Talk amongst yourselves
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well, Will, I don't think we know the half of it. I am pretty sure that it was the same referee that called the bogus PI on Shields, which would have resulted in a 3rd and 30+ situation and effectively ended the game, who also signalled TD on the Jennings Interception. If this wasn't naive America and instead every other country in the world, the only relevant question is who paid the ref off? And the sad thing about rhe farce Roger Goodell and 31 owners have created is that I know it is entirely possible that this ref was on the take.
And oh by the way, the league so concerned about the players' safety allowed Greg Jennings to get cold-cocked by Browner-- and no call, of course-- a la jack Tatum. utter, utter corruption. Goodell has been permanently stained by this-- he will be lucky to keep his job.
Eh, if the ref is on the take to have the Packers lose, he gets the job done well before the end of the game. Tim Donaghy didn't wait until the 4th quarter to assure the fix.
I recall a regular season game, also involving the Packers if I'm not mistaken where a regular ref twice awarded clear simultaneous possession to the defense, and that was CLEAR SIMULTANEOUS possession. The regular refs make calls like this too, just nowhere near as many of them, and the key is that they have credibility, so if they make a bad call now and again, we give them a mulligan and move on.
Agree 100% with this. The joint possession call was, I think, debatable. But I think it's a stupid rule that's almost always debatable -- possession is never truly "simultaneous." I was annoyed that the ESPN guys kept inaccurately saying Tate only had one arm on the ball, when he actually had both arms and was also cradling it, albeit less securely than Jennings. Jennings caught it "first" but that was while they were in the air, and when players go the ground during a reception possession isn't determined until they're on the ground. By that time, both players did have both arms on the ball. I think the right call in the cosmic justice sense was an INT, but the simultaneous possession rule mucks everything up. Either way, however, that call was not nearly as egregious as some of the other calls/non-calls in that game and throughout the weekend.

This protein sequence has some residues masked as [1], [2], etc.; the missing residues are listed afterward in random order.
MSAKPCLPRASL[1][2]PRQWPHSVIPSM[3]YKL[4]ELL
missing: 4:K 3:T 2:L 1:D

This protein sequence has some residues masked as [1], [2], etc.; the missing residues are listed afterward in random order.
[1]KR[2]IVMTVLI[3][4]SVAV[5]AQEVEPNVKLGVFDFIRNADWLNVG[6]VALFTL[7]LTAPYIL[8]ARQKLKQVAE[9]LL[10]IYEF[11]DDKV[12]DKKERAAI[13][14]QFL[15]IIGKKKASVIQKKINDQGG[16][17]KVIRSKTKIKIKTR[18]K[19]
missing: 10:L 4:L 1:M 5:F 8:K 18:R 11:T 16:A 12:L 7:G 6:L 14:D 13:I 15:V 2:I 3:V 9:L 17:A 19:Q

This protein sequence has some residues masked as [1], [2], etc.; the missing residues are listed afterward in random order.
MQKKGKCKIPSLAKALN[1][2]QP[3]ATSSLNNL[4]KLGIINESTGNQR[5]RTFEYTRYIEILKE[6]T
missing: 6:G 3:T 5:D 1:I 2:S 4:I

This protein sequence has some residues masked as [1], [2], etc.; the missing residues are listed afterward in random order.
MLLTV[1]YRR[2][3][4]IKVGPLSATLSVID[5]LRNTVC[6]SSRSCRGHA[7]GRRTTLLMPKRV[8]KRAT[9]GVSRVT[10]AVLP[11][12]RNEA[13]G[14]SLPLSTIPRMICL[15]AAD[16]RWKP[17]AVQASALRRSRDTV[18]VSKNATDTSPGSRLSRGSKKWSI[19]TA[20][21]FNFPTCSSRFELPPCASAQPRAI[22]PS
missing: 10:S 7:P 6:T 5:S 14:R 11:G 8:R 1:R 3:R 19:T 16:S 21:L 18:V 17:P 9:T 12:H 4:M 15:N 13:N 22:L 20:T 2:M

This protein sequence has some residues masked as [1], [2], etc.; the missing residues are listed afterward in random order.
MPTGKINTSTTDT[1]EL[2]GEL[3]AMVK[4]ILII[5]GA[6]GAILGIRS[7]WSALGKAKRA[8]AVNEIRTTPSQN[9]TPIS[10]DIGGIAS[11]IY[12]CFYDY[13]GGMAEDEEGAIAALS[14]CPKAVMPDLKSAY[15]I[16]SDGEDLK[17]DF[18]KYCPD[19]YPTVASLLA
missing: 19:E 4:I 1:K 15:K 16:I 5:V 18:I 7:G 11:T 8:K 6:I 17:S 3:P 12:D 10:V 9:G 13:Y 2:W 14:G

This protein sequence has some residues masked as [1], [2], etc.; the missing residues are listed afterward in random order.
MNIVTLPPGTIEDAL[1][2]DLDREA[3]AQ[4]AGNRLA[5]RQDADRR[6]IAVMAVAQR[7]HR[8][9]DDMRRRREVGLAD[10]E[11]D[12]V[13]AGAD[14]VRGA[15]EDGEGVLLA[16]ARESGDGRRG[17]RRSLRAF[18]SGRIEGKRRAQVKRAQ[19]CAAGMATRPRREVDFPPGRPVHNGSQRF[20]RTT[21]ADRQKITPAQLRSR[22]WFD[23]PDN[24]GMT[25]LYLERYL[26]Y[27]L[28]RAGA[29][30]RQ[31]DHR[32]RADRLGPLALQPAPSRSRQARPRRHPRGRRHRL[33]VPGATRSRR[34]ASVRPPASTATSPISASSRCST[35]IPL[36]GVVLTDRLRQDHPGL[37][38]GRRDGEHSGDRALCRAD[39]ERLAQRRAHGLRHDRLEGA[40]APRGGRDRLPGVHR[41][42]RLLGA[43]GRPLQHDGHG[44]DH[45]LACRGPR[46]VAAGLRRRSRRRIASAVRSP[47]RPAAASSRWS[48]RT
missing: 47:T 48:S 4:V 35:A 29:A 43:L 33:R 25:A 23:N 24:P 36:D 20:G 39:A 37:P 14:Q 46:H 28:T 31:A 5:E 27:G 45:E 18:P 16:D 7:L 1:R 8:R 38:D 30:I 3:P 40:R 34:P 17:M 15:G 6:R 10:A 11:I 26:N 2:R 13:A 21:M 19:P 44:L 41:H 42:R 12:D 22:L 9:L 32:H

He had possession clearly in the air, but since this was a leaping play where he went to the ground the Calvin Johnson "completing the catch through the ground" comes into play.
Thanks Darth Goodell, you cloaca.
Velvet Sky fan
Here's an image I found elsewhere showing the Seattle "TD". More like 99% possession.
Do you have a link to the video which that is from? I don't know when that still shot was taken (was it after the catch was established and the play was over?) or even if that hand is Tate's.
Its a picture of a picture. Looks like a cell phone pic of a paused DVR'd copy of the TV broadcast.
I found a gif here: http://assets.sbnation.com/assets/1427801/hailmar2_medium.gif
That's Charly Martin's hand sticking up - it's a right hand so it can't be Tate's. It looks like both of Tate's hands are on the ball. And the shot comes from well after they were on the ground, when Jennings tried to pull away from Tate, after the play was already over.
The Problem is, the guys lying on the ground don't tell nothing.
Jennings got his hands on the ball, then landed on one foot. And honestly, I am not entirely sure what happened before the second leg or other body parts of Jennings hit the ground, because based on my understanding of the rules only that completes the catch.
So what if Tate got both hands on the ball during that span before his butt touched the ground?
Honestly, I am not sure what happened, but the catch/INT thing is not as clear cut as some have put it.
Anyone read this?
Article3 Item5: Simultaneous Catch.
If a pass is caught simultaneously by two eligible opponents, and both players retain it, the ball belongs to the passers. It is not a simultaneous catch if a player gains control first and an opponent subsequently gains joint control.
This is after they've landed and Tate lost his group because the corner rolled over. Not really as compelling an angle as it looks. There were better angles shown on TV that demonstrate that Tate got possession second, I think.
Simultaneous possession means both players obtain possession (more or less) simultaneously, not one guy catches the ball and another one puts his hands on it later.
Jennings' job was to catch the ball, not to keep anyone else from subsequently grabbing it.
>>Jennings' job was to catch the ball...
Jennings was robbed, but his job is not to catch it, but to keep Tate from catching it. By going for the INT, he made it possible to get robbed. If he knocks it down, the game is over.